When it comes to establishing a home base, there are twin demons inside me, tugging my preferences in opposite directions.
Down one path is the big city. A lifestyle I envied my entire childhood, having grown up in smallish-town Missouri, gazing outward at all the amazing things happening, but only able to see them for the shadows they cast across the ‘flyover states;’ their true meaning (and texture and density and taste and smell) unavailable to those outside commuting-range.
Down another path is the rural lifestyle. Centered around the concept of simplicity and focus, I find the first few days in such a space are torturous — what is there to do, way out here? — while the following months are glorious and productive.
The latter is an adventure in personal discovery, deep-diving inward to explore things like ‘self’ and ‘why’ and ‘what’s next,’ while the former is an exploration of space; that alley, this main street, the coffee shop I heard about from all the people milling about around me.
I’m often asked during interviews or book tour stops where, when I finally decide to settle down, I would prefer to find myself. The real question being: amongst all the places you’ve been, which is best? Which place resonated with you most deeply, to the point that you would give up all others for it?
I don’t think I could choose.
For one, I dismiss the idea of ‘settling’ as something inherently wrong. If you’ve settled, by definition you’ve stopped moving; growing. It’s possible to ‘settle down’ and continue to grow, but it’s far more difficult than if you keep momentum at your back, and air under your wings.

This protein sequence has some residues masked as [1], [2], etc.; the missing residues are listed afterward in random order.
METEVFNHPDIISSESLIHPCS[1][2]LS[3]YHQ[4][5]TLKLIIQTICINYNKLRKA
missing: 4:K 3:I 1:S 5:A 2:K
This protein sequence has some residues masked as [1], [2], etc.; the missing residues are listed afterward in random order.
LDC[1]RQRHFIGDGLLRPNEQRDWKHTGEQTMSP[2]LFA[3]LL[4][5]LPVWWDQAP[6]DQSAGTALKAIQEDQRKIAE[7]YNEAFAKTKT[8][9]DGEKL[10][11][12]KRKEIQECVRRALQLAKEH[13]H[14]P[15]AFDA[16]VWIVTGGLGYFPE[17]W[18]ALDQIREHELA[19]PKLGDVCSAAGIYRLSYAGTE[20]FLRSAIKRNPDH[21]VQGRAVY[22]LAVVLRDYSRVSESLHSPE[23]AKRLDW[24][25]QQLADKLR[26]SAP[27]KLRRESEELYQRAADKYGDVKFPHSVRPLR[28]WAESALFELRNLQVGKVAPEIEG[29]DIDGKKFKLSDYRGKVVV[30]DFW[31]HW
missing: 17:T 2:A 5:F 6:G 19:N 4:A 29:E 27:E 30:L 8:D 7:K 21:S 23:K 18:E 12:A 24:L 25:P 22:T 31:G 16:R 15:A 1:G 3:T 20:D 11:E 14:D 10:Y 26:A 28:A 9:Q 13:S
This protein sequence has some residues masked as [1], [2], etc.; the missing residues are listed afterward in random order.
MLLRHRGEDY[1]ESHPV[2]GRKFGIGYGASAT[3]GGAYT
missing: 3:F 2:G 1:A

But I also think one direction would lack charm without the other. Without vast, urban centers, I would lack the external stimuli that so often catalyze big, bold, important thoughts and conclusions I come to internally. Without sequestered rural environments, I would lack the space and focus to consider those stimuli, and the quiet to calmly consider them without feeling like I’m missing out on something going on just outside my front door.
As a result, I mix and match homes, opting for rurality here, urbanity there, and in-between-place (large towns, small cities) when I don’t know what I need in the present moment. I opt for the same in food and work and relationships; seeking balance over extremism. An active, untethered middle-space, rather than the comfortable gravity of one side or the other.
It’s easy to hurl yourself to black or white, and incredibly difficult to work out a preferred shade of gray, adjusting your lifestyle as your preferred tint changes over time.
Different people will find greater and lesser value in different points along this spectrum, but I’d guess most of us require at least a little balance if we’re going to reach our full growth potential.